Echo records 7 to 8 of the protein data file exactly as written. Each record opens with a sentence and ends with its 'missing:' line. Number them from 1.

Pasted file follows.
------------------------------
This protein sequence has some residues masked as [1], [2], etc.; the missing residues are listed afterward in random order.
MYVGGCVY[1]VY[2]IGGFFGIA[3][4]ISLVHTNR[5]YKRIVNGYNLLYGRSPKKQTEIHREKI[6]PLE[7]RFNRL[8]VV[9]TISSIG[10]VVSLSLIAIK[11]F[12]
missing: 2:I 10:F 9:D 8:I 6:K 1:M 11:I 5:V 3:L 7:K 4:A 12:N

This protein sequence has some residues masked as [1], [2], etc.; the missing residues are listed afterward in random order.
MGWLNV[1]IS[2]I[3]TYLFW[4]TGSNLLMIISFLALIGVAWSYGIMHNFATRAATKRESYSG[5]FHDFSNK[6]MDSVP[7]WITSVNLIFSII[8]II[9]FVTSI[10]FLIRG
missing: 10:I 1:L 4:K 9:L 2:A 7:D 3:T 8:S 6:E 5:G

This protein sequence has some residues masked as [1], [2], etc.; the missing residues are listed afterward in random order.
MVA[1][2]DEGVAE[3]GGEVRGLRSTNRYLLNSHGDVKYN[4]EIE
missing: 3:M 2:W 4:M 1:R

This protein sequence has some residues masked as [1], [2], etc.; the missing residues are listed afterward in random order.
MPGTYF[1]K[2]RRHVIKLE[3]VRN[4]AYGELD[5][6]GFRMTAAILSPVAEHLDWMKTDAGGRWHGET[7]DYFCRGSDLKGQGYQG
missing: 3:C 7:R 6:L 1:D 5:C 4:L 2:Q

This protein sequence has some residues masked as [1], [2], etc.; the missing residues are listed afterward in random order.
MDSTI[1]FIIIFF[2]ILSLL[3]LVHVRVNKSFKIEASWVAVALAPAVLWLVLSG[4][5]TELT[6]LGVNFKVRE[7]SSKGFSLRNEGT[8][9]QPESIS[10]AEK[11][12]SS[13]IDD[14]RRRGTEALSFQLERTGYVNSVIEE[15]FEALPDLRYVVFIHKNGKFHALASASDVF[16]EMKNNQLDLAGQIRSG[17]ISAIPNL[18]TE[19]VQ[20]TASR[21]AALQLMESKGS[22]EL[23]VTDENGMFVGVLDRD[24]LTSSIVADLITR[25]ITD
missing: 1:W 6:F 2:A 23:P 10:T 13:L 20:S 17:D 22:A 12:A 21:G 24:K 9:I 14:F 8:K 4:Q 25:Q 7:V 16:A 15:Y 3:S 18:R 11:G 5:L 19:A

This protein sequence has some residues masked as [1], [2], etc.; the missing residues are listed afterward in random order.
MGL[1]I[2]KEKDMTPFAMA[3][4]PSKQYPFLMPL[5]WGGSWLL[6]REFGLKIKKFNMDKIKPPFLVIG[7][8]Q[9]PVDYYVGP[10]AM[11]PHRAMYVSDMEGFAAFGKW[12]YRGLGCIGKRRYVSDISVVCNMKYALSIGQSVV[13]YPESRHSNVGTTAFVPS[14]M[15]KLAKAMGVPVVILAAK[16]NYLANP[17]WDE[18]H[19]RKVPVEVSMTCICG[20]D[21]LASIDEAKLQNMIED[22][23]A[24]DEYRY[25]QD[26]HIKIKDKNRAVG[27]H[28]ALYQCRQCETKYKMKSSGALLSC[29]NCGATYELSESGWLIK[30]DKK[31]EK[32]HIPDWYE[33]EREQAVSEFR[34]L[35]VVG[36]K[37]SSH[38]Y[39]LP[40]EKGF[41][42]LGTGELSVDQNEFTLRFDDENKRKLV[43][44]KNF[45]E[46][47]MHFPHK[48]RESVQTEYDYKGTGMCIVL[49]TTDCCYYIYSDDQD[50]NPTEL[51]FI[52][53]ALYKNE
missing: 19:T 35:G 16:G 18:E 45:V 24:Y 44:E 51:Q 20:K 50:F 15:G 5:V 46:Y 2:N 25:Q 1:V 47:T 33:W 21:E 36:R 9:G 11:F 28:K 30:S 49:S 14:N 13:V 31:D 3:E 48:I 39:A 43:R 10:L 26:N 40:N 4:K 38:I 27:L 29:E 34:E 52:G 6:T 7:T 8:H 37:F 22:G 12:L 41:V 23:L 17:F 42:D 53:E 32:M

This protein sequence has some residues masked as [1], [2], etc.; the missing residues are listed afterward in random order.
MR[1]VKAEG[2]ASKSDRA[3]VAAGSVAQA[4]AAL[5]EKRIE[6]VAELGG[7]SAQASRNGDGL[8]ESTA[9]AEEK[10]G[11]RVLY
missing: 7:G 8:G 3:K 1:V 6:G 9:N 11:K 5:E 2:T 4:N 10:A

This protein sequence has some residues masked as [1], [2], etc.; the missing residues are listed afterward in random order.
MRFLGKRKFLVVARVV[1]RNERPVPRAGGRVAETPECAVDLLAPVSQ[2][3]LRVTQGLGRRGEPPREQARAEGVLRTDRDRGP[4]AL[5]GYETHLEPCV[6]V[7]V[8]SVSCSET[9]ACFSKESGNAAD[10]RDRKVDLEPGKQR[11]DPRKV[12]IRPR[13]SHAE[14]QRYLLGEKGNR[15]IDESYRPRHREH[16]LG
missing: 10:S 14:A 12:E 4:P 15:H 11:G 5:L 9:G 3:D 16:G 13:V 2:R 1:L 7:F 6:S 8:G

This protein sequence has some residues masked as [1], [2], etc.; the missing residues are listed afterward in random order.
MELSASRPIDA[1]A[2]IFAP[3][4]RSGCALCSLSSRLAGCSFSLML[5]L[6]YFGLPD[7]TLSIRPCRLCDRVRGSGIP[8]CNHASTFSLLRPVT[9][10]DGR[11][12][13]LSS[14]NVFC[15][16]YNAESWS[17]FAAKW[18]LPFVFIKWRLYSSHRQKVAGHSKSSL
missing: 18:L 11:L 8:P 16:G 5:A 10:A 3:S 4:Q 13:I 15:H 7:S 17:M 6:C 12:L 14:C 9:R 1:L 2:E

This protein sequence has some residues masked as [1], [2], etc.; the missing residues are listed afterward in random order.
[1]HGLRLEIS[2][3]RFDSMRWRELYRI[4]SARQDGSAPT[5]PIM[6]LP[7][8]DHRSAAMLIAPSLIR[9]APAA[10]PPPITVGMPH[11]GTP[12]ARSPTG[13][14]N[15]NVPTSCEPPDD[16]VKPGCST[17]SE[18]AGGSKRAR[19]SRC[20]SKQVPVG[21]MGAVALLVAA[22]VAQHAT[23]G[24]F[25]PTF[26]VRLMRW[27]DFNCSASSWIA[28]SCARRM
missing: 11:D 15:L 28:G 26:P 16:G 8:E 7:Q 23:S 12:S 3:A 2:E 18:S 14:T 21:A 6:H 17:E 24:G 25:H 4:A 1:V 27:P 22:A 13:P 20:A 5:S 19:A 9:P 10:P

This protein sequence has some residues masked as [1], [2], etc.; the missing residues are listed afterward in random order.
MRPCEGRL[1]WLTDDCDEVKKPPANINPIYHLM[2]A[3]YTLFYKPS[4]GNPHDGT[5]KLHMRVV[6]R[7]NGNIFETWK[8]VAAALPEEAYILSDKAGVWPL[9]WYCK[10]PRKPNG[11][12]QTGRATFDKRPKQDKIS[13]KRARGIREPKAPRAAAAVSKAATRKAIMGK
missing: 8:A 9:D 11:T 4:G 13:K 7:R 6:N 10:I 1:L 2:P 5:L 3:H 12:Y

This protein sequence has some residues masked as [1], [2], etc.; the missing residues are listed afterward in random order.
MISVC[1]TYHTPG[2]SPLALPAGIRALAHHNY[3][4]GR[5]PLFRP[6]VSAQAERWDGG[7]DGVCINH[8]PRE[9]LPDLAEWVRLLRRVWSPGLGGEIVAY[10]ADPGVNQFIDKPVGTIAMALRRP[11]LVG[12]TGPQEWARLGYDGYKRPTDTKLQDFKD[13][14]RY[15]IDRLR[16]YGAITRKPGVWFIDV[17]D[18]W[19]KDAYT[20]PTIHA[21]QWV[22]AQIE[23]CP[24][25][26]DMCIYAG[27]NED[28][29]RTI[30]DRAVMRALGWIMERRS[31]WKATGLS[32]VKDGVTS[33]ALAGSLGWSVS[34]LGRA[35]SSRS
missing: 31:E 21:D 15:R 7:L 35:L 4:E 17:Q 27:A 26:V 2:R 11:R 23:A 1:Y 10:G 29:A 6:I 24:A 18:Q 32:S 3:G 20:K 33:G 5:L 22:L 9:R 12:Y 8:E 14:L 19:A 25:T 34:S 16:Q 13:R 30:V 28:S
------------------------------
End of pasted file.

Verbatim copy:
This protein sequence has some residues masked as [1], [2], etc.; the missing residues are listed afterward in random order.
MR[1]VKAEG[2]ASKSDRA[3]VAAGSVAQA[4]AAL[5]EKRIE[6]VAELGG[7]SAQASRNGDGL[8]ESTA[9]AEEK[10]G[11]RVLY
missing: 7:G 8:G 3:K 1:V 6:G 9:N 11:K 5:E 2:T 4:N 10:A

This protein sequence has some residues masked as [1], [2], etc.; the missing residues are listed afterward in random order.
MRFLGKRKFLVVARVV[1]RNERPVPRAGGRVAETPECAVDLLAPVSQ[2][3]LRVTQGLGRRGEPPREQARAEGVLRTDRDRGP[4]AL[5]GYETHLEPCV[6]V[7]V[8]SVSCSET[9]ACFSKESGNAAD[10]RDRKVDLEPGKQR[11]DPRKV[12]IRPR[13]SHAE[14]QRYLLGEKGNR[15]IDESYRPRHREH[16]LG
missing: 10:S 14:A 12:E 4:P 15:H 11:G 5:L 9:G 3:D 16:G 13:V 2:R 1:L 7:F 6:S 8:G